Saturday, April 7, 2012



 "So Pilate, wanting to gratify the crowd, released Barabbas to them; and he delivered Jesus, after he had scourged Him, to be crucified."

"Then the soldiers of the governor took Jesus into the Praetorium and gathered the whole garrison around Him.

And they stripped Him and put a scarlet robe on Him.

When they had twisted a crown of thorns, they put it on His head, and a reed in His right hand. And they bowed the knee before Him and mocked Him, saying, 'Hail, King of the Jews.'

Then they spat on Him, and took the reed and struck Him on the head. And when they had mocked Him, they took the robe off Him, put His own clothes on Him, and led him away to be crucified."

CANCER WALK -- Wilmington writer Verne Strickland's battle with bone cancer.


By Verne Strickland
March 14, 2012

My walk with cancer actually began when I found that I was losing the ability to walk. This was only about three months ago. Pain froze my hips, hobbled my legs, and forced me to shuffle along, barely lifting my feet. I was suddenly old and infirm.

I turned 75 this year, but have enjoyed very good health most of my life. I've tried to watch my diet, curb cholesterol, stay in shape with light weight training, and stay off the smokes, which I quit over thirty years ago.

But then this "thing" happened. I had to curtail all my activities. I was grounded. My energy plummeted. I had no appetite, and my weight dropped markedly. Before I knew it, I was down to within five pounds of what I scaled in at when I was in boot camp at Fort Jackson fifty years ago.

I dropped out of sight. Could not function. Early onset of Alzheimer's worsened, and I was often confused and inarticulate. I couldn't think. To my family the change was evident, and alarming. We were all concerned. I didn't announce to friends until later what was going on. I didn't know.

Foolishly, I cut down on and then stopped altogether the dozen or more prescription meds which glued me together, regulating my heart, breathing, digestive and circulatory systems, and my brain. As a result, I crashed, and dove into a depression so deep I didn't think I would get out. I questioned how long I could survive it. It was a desperate time.

I didn't know I would talk about this, but it's a part of the story I need to tell. I entered a recommended mental rehab facility, which helped me get emotionally stable again. I needed that. While there for a brief period, I lived with unfortunates more desperately ill than I.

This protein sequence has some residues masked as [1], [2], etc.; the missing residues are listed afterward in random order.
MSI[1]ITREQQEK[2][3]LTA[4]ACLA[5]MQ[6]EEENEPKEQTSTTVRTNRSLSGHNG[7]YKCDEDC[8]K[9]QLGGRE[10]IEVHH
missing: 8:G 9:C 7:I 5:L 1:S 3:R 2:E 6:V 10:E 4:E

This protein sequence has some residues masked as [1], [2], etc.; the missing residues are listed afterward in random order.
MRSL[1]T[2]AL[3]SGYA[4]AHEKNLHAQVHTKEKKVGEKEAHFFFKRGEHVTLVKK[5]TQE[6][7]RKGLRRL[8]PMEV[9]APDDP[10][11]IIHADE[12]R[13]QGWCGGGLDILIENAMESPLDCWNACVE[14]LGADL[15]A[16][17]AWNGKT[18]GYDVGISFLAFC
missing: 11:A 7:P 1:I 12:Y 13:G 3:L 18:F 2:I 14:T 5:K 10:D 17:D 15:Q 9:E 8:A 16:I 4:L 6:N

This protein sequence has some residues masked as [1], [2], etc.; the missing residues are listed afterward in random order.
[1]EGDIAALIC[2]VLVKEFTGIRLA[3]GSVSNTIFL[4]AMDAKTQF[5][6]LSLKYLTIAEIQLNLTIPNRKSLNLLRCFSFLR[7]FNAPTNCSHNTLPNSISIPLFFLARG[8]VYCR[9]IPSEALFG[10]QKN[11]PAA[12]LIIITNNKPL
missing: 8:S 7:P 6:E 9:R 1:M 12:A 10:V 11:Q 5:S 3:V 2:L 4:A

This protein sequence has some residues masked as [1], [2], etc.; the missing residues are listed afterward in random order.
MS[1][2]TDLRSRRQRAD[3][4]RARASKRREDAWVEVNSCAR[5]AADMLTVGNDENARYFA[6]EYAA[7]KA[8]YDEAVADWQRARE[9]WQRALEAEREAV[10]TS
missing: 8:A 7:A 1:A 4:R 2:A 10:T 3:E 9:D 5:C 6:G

It was a profound experience. We had nothing but the staff and each other. They all befriended and helped me. In turn, I helped them. They were all good people with bad problems. I'm sure many of them are still there. I will never forget them.

There is no shame in this for me. Quite the contrary. It was a priceless and touching opportunity to see the other side. Even to be on the other side for a time. It broadened my horizons, deepened my compassion. I can even liken the experience in a way to the crushing emotional burden and depression that many combat veterans suffer, although to liken my own sickness to theirs would be disrespectful.

Far too many lost their battle.

I learned of their searing saga mainly through my personal relationship with conservative congressional candidate Ilario Patano, who in two tours of combat had his own encounters with shock, loss, fear, and the soul sickness known as PTSD. 

My fleeting passage through that dark world fed the kinship I feel with our soldiers and Marines like Ilario, whose campaign I take pride in supporting. He has talked about the horrors of PTSD, which has beset so many veterans, and talks frankly about his own bout with these demons. I think perhaps I may understand that a bit better now.

So I've been told I have bone cancer. Multiple Myeloma.

“But,” my doctor says, “it probably won’t kill you.”

He is smiling.

My wife Durrene and eldest son Martin are there with me. We have come for “the report”. They are smiling too. I’m sure I am as well. 

In years not too far behind us, the news likely would have not been so cheery.
“We owe much to modern medicine,” observes Wilmington oncologist Dr. William McNulty. “It is exciting, it is at our disposable, and we apply it gratefully.”

The past month has been a roller coaster ride of ups and down -- biopsies, CT scans, x-rays, MRIs, blood tests, counseling, radiation treatments, trips to hospitals, visits with an impressive array of medical specialists, and the opportunity to meet dozens of cancer patients like myself. 

Through it all, I am impressed and reassured by the one constant that clearly runs through all the waiting rooms, operating rooms, and recovery rooms and long hallways I pass through.

That unexpected constant element is calm. Serenity. Stoicism. Resilience. The irrepressible human spirit .